The kids sputter in and out of the room, blurting out non-sequiturs: Mom, I Googled 'what is Greta's future' and it said 'no responses found!'. I am imagining what it would be like if dogs could play soccer. How many seconds in a whole day?
This afternoon I took the kids to the movies. Finn is still young enough that he wanted to snuggle in my lap. Greta even rested her head on my shoulder. Bliss.
As we left the theater, we ran into some boys from her class. "Hi Greta!" one yelled enthusiastically. "You're so TALL!" She blushed, uncertain whether she's been complimented or not. As we walk through the drizzling rain in the parking lot, the boys' voices echoed behind us: Bye, Greta! Bye Grrrrrrrrrrreta! See you tomorrow in class!
Her cheeks blushed a fierce reddish pink, but she was smiling. I knew better than to say anything about it all.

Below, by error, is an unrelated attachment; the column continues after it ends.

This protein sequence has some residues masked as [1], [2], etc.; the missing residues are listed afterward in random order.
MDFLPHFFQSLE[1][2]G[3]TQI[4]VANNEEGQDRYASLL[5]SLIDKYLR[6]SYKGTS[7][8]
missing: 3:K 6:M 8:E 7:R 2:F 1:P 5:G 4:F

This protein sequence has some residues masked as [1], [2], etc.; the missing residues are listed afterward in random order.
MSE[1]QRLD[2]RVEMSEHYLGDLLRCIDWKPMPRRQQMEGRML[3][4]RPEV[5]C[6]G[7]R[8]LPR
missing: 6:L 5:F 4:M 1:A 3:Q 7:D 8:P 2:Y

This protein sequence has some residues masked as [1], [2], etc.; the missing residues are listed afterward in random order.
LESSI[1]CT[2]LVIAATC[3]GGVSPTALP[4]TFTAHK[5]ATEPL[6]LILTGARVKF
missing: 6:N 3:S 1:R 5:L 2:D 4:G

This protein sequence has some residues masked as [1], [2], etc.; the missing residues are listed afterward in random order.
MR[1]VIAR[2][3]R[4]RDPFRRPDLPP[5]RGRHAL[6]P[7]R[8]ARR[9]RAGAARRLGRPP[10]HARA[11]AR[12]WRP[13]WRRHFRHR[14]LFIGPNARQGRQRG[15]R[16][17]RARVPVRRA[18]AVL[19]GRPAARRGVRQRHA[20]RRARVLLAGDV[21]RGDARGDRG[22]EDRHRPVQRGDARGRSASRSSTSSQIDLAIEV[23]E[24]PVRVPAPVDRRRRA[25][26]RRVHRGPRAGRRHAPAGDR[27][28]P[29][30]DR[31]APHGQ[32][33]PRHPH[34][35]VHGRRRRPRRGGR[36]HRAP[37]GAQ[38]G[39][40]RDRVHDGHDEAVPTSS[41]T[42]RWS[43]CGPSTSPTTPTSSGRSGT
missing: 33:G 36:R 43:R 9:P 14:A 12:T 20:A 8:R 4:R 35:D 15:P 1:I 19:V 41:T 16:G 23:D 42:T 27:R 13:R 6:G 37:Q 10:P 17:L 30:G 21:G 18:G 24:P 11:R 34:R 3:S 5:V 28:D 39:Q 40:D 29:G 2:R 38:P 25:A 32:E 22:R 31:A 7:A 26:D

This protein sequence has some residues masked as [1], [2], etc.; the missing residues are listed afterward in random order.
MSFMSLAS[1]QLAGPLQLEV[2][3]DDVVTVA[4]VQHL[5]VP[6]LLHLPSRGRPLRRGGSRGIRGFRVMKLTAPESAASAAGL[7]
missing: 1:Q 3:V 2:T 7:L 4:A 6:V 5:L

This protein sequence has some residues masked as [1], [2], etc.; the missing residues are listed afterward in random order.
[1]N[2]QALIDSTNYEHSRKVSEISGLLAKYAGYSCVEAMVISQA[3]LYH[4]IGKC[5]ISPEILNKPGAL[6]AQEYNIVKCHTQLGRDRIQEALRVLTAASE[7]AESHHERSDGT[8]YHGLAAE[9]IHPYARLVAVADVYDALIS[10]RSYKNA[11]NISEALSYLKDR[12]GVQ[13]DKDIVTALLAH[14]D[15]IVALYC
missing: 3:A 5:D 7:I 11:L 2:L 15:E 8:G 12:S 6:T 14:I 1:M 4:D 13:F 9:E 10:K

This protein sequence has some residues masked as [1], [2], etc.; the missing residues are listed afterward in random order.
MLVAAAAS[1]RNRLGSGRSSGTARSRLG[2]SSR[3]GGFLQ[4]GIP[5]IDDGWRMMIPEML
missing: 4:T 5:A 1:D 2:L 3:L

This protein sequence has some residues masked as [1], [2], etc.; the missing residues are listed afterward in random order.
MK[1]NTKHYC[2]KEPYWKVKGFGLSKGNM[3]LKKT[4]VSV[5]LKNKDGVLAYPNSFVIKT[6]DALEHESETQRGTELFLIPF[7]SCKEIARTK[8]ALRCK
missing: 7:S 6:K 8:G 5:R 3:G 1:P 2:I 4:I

As we clamber into the car, Finn asked me, for the thousandth time, 'how many days away is Tuesday?' He has a play date with two classmates - girls - and he is beyond excited. He seems to be a girl magnet, probably because of his gentle manner and easy smile.
Yesterday he told me he likes play dates with girls because "they don't try to make me feel badly, like they are better than me at everything."
I didn't really have a response to that, so I hugged him.
I am ramping up my yoga practice, trying more challenging classes. Today my body is achy all over; I'm feeling muscles I never knew I had. It's a good hurt, though, because it reminds me I'm getting stronger. This time last year I was growing weaker and weaker as radiation and chemotherapy started to take their toll.
I feel a rush of gratitude every time my muscles burn.
The other day Finn said to me, out of the blue: I'm glad you're here, Momma.
I don't know if he knows exactly what he meant by that, but it doesn't matter. My heart soared and I blinked back tears as I said "Me too, buddy. Me too".
The Patriots are winning. The fire is warm, and the kids are laughing.
Life is good.